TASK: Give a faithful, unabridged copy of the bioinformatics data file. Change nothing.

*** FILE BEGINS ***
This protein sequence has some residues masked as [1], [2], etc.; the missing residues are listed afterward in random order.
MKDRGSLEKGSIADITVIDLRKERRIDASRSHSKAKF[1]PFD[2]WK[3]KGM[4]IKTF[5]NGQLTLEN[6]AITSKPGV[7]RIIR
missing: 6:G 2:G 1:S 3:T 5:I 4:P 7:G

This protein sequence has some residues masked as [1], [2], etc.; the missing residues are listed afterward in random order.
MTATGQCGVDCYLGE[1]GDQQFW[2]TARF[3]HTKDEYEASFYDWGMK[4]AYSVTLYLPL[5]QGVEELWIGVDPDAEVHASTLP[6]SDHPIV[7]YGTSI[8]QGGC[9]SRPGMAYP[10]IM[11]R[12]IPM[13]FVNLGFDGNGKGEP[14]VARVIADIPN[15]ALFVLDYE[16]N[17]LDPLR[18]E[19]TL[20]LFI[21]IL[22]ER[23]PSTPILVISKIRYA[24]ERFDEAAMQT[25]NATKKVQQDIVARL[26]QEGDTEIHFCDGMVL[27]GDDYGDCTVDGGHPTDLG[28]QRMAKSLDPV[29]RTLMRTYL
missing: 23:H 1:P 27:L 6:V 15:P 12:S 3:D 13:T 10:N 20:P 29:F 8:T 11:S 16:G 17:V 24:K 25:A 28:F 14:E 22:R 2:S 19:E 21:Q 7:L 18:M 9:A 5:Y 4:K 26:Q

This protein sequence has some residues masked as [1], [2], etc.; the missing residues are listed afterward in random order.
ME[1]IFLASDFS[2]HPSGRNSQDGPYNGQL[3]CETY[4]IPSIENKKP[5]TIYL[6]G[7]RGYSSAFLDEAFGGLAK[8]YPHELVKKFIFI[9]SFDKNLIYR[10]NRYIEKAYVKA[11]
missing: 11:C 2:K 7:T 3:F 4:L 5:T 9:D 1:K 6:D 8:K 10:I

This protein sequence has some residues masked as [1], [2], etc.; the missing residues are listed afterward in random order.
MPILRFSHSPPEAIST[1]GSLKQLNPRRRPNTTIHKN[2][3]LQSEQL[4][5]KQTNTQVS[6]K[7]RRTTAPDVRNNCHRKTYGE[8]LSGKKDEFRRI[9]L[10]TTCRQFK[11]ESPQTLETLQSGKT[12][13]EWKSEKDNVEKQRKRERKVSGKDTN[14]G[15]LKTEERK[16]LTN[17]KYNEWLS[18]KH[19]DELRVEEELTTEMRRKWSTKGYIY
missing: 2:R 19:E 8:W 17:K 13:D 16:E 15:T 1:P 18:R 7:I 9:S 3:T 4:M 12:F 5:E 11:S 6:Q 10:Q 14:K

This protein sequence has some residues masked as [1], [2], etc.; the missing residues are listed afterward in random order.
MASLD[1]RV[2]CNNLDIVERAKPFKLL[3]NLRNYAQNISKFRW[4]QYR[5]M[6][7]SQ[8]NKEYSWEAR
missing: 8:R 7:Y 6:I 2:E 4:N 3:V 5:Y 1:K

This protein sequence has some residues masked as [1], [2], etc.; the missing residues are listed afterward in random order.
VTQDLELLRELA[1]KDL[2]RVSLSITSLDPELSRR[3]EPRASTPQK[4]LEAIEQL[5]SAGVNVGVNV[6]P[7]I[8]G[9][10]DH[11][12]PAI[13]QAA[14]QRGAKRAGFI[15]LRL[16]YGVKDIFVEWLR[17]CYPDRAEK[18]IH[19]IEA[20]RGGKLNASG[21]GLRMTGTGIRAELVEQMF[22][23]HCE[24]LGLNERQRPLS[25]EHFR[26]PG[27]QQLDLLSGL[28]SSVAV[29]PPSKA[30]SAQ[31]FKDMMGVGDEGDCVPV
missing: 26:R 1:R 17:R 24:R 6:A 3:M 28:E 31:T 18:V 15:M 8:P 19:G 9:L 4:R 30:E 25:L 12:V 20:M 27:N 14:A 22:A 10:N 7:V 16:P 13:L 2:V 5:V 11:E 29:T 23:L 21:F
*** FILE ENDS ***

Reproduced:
This protein sequence has some residues masked as [1], [2], etc.; the missing residues are listed afterward in random order.
MKDRGSLEKGSIADITVIDLRKERRIDASRSHSKAKF[1]PFD[2]WK[3]KGM[4]IKTF[5]NGQLTLEN[6]AITSKPGV[7]RIIR
missing: 6:G 2:G 1:S 3:T 5:I 4:P 7:G

This protein sequence has some residues masked as [1], [2], etc.; the missing residues are listed afterward in random order.
MTATGQCGVDCYLGE[1]GDQQFW[2]TARF[3]HTKDEYEASFYDWGMK[4]AYSVTLYLPL[5]QGVEELWIGVDPDAEVHASTLP[6]SDHPIV[7]YGTSI[8]QGGC[9]SRPGMAYP[10]IM[11]R[12]IPM[13]FVNLGFDGNGKGEP[14]VARVIADIPN[15]ALFVLDYE[16]N[17]LDPLR[18]E[19]TL[20]LFI[21]IL[22]ER[23]PSTPILVISKIRYA[24]ERFDEAAMQT[25]NATKKVQQDIVARL[26]QEGDTEIHFCDGMVL[27]GDDYGDCTVDGGHPTDLG[28]QRMAKSLDPV[29]RTLMRTYL
missing: 23:H 1:P 27:L 6:V 15:P 12:S 3:D 13:T 10:N 20:P 29:F 8:T 11:S 16:G 17:V 24:K 25:A 28:F 14:E 22:R 2:S 19:E 21:Q 7:L 18:M 9:A 5:Y 4:K 26:Q

This protein sequence has some residues masked as [1], [2], etc.; the missing residues are listed afterward in random order.
ME[1]IFLASDFS[2]HPSGRNSQDGPYNGQL[3]CETY[4]IPSIENKKP[5]TIYL[6]G[7]RGYSSAFLDEAFGGLAK[8]YPHELVKKFIFI[9]SFDKNLIYR[10]NRYIEKAYVKA[11]
missing: 11:C 2:K 7:T 3:F 4:L 5:T 9:D 1:K 6:D 8:K 10:I

This protein sequence has some residues masked as [1], [2], etc.; the missing residues are listed afterward in random order.
MPILRFSHSPPEAIST[1]GSLKQLNPRRRPNTTIHKN[2][3]LQSEQL[4][5]KQTNTQVS[6]K[7]RRTTAPDVRNNCHRKTYGE[8]LSGKKDEFRRI[9]L[10]TTCRQFK[11]ESPQTLETLQSGKT[12][13]EWKSEKDNVEKQRKRERKVSGKDTN[14]G[15]LKTEERK[16]LTN[17]KYNEWLS[18]KH[19]DELRVEEELTTEMRRKWSTKGYIY
missing: 2:R 19:E 8:W 17:K 13:D 16:E 15:T 1:P 18:R 7:I 9:S 3:T 4:M 12:F 5:E 11:S 6:Q 10:Q 14:K

This protein sequence has some residues masked as [1], [2], etc.; the missing residues are listed afterward in random order.
MASLD[1]RV[2]CNNLDIVERAKPFKLL[3]NLRNYAQNISKFRW[4]QYR[5]M[6][7]SQ[8]NKEYSWEAR
missing: 8:R 7:Y 6:I 2:E 4:N 3:V 5:Y 1:K

This protein sequence has some residues masked as [1], [2], etc.; the missing residues are listed afterward in random order.
VTQDLELLRELA[1]KDL[2]RVSLSITSLDPELSRR[3]EPRASTPQK[4]LEAIEQL[5]SAGVNVGVNV[6]P[7]I[8]G[9][10]DH[11][12]PAI[13]QAA[14]QRGAKRAGFI[15]LRL[16]YGVKDIFVEWLR[17]CYPDRAEK[18]IH[19]IEA[20]RGGKLNASG[21]GLRMTGTGIRAELVEQMF[22][23]HCE[24]LGLNERQRPLS[25]EHFR[26]PG[27]QQLDLLSGL[28]SSVAV[29]PPSKA[30]SAQ[31]FKDMMGVGDEGDCVPV
missing: 26:R 1:R 17:R 24:R 6:A 3:M 28:E 31:T 18:V 15:M 8:P 19:G 9:L 4:R 30:E 25:L 12:V 20:M 27:N 14:A 22:A 10:N 7:V 16:P 13:L 2:V 5:V 11:E 29:T 23:L 21:F